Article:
2. I don't ALWAYS say "give her a bath" but it's rarely a bad idea! I bathed ten hen bottoms the other day. I wouldn't say that all enjoyed it (and I needed a bath, myself, afterwards!) but I tried a new treatment for vent gleet and messy bottoms. More in my blog next week about whether it worked.
    Lauren, I think we need a "spa day for people who give spa treatments to hens!"

  3. I loved this post it is informative, intuitive and hilarious, I love your illustrations and the video was fantastic. I will be very worried by the next post, I can't bare the thought of Daisy being bullied, she clearly needs chicken diapers and to become a house chicken! :)

  4. Fantastic! We too have a lady who is utterly fixated on peering in the back window into our kitchen. I suspect that she may be a Clever Chicken too, but she plays to cool so as not to arouse jealousy.

  5. Oh Lauren. Great post! I think I might have read her mind. I bet she though, "Wow! Get a load of this chicken coop! It's nothing like the one I've got out back!"

  6. Please tell Fern not to be jealous of Daisy. She can't help it if she's perfect! I so look forward to all your posts.

  7. Before they were confined to barracks, my hens would stage raids on my kitchen - my door would always be open if they were free ranging and they knew the best time was just after the childrens tea - lots of crumbs and other titbits under the table!

  8. We have the funniest little chicken that joined our house - with a very similar personality as Daisy! She chirps loudly when she knows we're around so we take her out to hang with the family. I wonder if she even knows she's a chicken! I think she needs a bath... ;-)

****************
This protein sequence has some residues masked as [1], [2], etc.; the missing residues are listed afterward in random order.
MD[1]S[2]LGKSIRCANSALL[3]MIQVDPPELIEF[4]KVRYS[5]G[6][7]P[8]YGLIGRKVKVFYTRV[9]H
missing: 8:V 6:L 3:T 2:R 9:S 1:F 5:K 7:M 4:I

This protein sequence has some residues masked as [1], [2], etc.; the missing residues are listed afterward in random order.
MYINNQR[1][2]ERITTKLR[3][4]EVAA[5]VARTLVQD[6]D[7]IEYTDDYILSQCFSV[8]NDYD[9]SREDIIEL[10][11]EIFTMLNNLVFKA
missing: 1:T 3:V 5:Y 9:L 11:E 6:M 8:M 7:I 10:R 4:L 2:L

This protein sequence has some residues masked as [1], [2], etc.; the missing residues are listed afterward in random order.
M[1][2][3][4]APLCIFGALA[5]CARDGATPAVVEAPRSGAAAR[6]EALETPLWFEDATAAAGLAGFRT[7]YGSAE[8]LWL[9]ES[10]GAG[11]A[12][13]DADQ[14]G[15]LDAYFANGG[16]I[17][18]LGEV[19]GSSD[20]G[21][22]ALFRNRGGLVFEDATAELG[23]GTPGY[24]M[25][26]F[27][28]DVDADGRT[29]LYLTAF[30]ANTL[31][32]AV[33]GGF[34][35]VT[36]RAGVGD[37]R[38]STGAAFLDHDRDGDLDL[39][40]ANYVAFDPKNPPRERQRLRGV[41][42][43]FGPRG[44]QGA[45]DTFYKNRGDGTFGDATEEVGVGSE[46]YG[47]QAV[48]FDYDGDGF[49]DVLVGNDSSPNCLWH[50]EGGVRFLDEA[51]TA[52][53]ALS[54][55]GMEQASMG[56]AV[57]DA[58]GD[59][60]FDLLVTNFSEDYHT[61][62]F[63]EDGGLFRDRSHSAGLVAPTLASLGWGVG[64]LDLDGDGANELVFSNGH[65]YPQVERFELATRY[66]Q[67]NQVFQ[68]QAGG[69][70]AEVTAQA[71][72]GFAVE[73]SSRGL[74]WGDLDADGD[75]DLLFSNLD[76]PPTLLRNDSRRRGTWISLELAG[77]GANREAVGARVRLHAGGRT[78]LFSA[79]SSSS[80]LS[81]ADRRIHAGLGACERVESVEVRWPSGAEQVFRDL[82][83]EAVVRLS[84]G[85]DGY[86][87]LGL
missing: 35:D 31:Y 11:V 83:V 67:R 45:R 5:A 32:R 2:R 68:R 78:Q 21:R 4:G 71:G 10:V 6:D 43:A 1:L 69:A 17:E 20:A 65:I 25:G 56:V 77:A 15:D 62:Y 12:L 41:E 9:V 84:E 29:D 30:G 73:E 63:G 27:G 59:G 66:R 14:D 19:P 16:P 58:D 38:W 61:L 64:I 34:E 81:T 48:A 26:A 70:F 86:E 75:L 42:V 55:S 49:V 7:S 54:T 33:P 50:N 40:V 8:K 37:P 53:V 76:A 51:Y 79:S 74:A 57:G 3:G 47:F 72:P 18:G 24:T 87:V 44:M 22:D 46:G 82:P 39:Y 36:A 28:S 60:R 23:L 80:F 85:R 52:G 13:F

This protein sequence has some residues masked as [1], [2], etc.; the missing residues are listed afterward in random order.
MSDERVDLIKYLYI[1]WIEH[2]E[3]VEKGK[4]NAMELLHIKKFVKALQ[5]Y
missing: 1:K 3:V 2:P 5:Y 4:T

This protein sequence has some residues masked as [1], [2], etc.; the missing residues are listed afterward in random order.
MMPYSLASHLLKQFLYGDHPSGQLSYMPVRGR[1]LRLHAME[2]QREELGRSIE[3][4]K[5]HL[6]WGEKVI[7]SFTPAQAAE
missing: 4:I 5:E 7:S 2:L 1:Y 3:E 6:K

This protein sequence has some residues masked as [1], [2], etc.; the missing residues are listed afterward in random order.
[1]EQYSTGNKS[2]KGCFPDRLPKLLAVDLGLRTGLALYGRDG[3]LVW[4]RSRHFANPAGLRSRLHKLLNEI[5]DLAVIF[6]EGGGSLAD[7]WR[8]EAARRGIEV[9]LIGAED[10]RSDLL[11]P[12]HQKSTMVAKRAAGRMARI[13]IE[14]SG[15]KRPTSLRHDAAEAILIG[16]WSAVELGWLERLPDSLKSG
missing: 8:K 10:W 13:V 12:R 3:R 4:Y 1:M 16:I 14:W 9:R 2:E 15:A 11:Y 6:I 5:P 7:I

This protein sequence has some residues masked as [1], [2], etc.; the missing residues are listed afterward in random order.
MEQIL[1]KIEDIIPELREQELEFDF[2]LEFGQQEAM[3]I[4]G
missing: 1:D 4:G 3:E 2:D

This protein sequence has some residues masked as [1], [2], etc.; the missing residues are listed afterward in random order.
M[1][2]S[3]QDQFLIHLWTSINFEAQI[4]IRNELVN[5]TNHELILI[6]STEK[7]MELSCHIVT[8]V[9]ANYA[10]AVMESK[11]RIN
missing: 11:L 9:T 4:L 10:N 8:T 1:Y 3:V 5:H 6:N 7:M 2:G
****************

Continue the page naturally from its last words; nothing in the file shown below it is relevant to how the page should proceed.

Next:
9. Lauren, when I was growing up we had a Leghorn rooster that used to come upon the front porch every evening and watch the Dick Van Dyke show through the front window. When the show was over he went off to roost.

    My Poultry friends supplement with Oyster shell for calcium.

    Love your stories!

  10. I think Daisy needs to get together with my Big Girl, who has recently developed a sideline in killing moles....
    Wonderful blog, and thankfully it proves that chickens the world over are completely unfathomable. If predictably so!

  11. I always feel so bad when I read about the low hen in the pecking order. Daisy sounds adorable and I hope she stays healthy. Fun post.

  12. Daisy is the sweetest vole shaker I've ever laid eyes on.

  13. Thank you Lauren for another lovely post. I especially love the image of Daisy in the bath--looks very relaxing! What a brave and smart girl she is.

  14. Once when I was very sick I looked up from the couch and out the living room picture window to find that all my chickens were on the bench and looking in at me! They are the funniest creatures!

    QUESTION: What do you use in the water when you bathe them? Thanks! Lynda

  15. I love reading about the antics of your ladies. They are adorable.

  16. I love - LOVE - how Daisy stands on one foot on the threshold while she contemplates stepping inside!
    I wonder if she thought up the vole-shaking trick herself or if she learned from careful study of someone else's hunting techniques?

  17. Great post as always! I loved fig. A and B..too funny :)

  18. Love your way with words. Love sweet Daisy! She reminds me of my Lulu, who is the smartest yet the bottom of the pecking order. I think the others are jealous of our girls! ;)

  19. I LOVED this post! (it made me giggle!) the pictures are adorable!!!
    My first hen "Henny" used to fly out of her run, walk up the back steps and "knock" on the back door. I would open it up and she would walk right in and hang out with me in the kitchen while I cooked. I will never forget the night Matt came home from work and saw me cooking while Henny was sitting on a stool watching me. Matt raised an eyebrow and commented on the fact that it was demented to cook chicken while my pet chicken watched. ;0)